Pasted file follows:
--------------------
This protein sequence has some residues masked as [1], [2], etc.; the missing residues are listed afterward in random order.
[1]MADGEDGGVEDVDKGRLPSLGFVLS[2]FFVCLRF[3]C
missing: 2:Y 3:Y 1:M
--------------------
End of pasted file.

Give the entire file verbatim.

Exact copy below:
This protein sequence has some residues masked as [1], [2], etc.; the missing residues are listed afterward in random order.
[1]MADGEDGGVEDVDKGRLPSLGFVLS[2]FFVCLRF[3]C
missing: 2:Y 3:Y 1:M